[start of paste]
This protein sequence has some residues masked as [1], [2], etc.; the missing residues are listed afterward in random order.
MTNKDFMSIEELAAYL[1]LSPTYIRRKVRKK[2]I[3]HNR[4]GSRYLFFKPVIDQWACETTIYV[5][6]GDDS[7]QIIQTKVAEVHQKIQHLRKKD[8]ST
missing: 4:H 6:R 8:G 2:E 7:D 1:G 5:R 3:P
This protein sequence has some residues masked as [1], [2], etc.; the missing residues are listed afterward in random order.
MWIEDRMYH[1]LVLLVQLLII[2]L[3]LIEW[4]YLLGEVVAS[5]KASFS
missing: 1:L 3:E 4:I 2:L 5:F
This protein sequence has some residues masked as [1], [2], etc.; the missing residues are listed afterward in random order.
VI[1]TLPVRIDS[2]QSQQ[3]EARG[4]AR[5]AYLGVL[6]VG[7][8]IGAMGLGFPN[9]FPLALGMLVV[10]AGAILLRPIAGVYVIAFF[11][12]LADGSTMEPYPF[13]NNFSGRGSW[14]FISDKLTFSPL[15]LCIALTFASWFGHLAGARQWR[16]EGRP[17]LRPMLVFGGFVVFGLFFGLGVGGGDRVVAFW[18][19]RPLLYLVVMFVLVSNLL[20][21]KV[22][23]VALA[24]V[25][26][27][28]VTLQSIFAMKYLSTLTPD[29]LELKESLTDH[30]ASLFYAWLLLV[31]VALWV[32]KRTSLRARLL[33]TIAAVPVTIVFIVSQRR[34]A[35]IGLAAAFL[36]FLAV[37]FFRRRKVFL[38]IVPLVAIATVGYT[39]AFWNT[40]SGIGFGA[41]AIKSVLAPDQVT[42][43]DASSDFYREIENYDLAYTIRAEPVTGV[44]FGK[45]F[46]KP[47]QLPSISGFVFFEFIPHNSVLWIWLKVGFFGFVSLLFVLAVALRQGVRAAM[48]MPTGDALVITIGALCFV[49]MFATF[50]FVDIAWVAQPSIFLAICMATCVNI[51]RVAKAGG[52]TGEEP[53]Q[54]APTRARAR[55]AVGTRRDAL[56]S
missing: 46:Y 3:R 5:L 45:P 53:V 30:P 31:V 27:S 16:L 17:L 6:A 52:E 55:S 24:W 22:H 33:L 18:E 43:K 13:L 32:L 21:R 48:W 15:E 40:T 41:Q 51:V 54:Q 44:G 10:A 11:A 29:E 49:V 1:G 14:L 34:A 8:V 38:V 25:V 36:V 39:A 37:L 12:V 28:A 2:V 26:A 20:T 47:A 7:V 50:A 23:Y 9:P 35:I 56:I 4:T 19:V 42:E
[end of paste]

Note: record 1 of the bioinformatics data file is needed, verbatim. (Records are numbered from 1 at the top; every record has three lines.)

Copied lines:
This protein sequence has some residues masked as [1], [2], etc.; the missing residues are listed afterward in random order.
MTNKDFMSIEELAAYL[1]LSPTYIRRKVRKK[2]I[3]HNR[4]GSRYLFFKPVIDQWACETTIYV[5][6]GDDS[7]QIIQTKVAEVHQKIQHLRKKD[8]ST
missing: 4:H 6:R 8:G 2:E 7:D 1:G 5:R 3:P